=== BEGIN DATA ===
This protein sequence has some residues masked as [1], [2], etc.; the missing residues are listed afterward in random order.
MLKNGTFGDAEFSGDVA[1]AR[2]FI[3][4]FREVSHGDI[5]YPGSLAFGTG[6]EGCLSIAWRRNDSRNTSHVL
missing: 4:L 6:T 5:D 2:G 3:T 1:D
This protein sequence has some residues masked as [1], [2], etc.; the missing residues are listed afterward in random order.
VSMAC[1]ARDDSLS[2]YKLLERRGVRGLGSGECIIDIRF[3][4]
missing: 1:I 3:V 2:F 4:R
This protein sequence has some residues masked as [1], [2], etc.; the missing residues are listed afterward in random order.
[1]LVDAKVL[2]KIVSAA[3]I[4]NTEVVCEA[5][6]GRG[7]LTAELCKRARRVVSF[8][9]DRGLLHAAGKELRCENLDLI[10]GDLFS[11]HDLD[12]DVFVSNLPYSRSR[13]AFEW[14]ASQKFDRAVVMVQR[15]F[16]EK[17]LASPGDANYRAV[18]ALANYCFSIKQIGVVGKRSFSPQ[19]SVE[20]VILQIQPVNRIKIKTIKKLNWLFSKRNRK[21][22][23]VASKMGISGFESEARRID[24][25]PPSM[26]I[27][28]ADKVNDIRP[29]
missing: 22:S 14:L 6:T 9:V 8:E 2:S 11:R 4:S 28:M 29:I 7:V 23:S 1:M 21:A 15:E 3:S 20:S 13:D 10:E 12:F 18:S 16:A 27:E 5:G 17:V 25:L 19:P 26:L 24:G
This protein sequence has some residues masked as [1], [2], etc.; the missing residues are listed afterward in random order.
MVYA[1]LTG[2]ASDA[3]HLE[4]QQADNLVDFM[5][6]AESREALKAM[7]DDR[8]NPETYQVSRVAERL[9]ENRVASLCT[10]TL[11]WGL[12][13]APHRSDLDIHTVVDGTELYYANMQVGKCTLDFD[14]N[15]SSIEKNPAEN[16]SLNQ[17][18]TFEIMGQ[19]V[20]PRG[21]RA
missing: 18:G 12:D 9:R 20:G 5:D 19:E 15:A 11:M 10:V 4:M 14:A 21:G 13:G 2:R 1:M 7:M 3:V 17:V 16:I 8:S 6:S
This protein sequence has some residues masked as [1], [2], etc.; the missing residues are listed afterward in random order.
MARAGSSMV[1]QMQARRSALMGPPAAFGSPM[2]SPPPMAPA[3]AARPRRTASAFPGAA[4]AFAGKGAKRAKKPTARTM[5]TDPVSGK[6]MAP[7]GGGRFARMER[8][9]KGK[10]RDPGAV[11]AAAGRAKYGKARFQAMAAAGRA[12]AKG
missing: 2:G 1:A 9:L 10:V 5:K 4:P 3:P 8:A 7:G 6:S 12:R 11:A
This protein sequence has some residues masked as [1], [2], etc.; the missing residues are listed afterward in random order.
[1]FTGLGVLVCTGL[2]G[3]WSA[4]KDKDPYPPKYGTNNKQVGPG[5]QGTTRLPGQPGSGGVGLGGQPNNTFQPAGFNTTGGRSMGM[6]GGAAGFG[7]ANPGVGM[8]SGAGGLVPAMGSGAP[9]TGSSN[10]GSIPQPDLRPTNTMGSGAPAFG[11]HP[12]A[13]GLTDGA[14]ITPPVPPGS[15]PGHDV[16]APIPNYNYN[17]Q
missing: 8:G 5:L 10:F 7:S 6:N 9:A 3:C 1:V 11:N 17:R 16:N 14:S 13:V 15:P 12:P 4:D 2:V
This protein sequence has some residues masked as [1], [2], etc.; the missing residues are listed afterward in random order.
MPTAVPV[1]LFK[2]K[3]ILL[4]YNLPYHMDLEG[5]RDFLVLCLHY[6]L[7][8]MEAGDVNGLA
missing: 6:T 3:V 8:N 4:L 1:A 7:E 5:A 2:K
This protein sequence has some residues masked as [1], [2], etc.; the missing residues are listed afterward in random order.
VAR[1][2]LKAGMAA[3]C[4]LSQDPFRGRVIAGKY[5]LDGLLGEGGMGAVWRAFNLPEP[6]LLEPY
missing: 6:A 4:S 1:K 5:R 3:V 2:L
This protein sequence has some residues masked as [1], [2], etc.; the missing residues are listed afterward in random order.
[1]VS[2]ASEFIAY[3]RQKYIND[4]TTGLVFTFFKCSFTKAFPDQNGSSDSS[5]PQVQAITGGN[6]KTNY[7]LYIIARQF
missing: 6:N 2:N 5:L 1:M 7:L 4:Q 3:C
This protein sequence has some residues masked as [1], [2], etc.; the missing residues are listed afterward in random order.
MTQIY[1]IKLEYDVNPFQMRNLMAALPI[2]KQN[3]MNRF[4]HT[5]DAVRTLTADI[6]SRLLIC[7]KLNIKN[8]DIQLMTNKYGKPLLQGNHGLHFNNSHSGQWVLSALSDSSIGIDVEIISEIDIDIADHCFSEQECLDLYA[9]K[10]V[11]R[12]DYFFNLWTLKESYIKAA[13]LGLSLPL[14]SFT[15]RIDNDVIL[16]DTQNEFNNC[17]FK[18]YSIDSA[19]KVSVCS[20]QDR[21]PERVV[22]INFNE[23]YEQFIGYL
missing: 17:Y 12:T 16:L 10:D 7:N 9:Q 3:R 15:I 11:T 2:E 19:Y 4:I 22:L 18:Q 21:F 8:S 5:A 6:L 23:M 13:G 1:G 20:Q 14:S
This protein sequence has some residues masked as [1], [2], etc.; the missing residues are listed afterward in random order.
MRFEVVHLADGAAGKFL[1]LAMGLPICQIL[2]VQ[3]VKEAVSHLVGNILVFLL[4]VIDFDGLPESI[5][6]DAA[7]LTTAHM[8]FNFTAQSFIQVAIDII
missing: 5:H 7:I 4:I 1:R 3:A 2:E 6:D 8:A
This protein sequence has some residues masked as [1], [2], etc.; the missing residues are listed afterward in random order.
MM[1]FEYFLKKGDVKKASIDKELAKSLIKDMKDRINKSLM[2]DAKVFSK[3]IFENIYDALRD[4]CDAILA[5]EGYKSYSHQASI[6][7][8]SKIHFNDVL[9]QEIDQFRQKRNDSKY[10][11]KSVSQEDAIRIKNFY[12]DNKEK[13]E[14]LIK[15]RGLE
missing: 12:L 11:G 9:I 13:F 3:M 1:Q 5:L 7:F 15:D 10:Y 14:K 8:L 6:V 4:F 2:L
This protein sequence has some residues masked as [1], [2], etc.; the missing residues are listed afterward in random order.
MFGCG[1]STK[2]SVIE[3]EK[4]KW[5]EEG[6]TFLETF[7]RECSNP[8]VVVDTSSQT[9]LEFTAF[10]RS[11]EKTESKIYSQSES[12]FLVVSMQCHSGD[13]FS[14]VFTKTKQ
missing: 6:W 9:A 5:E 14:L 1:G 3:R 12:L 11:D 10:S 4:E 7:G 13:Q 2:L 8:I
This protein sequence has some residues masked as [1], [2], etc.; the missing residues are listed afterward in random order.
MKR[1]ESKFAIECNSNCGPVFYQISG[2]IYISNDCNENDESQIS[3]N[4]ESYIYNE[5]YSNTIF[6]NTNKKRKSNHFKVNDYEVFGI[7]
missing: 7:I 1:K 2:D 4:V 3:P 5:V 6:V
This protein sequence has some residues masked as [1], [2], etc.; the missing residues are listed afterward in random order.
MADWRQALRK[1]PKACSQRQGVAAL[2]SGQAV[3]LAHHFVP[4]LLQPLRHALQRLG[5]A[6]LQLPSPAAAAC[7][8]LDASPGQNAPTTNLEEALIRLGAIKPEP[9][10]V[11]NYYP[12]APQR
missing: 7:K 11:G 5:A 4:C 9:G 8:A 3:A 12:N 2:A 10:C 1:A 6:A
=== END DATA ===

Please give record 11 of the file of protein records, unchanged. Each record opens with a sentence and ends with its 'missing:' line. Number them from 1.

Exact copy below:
This protein sequence has some residues masked as [1], [2], etc.; the missing residues are listed afterward in random order.
MRFEVVHLADGAAGKFL[1]LAMGLPICQIL[2]VQ[3]VKEAVSHLVGNILVFLL[4]VIDFDGLPESI[5][6]DAA[7]LTTAHM[8]FNFTAQSFIQVAIDII
missing: 5:H 7:I 4:I 1:R 3:A 2:E 6:D 8:A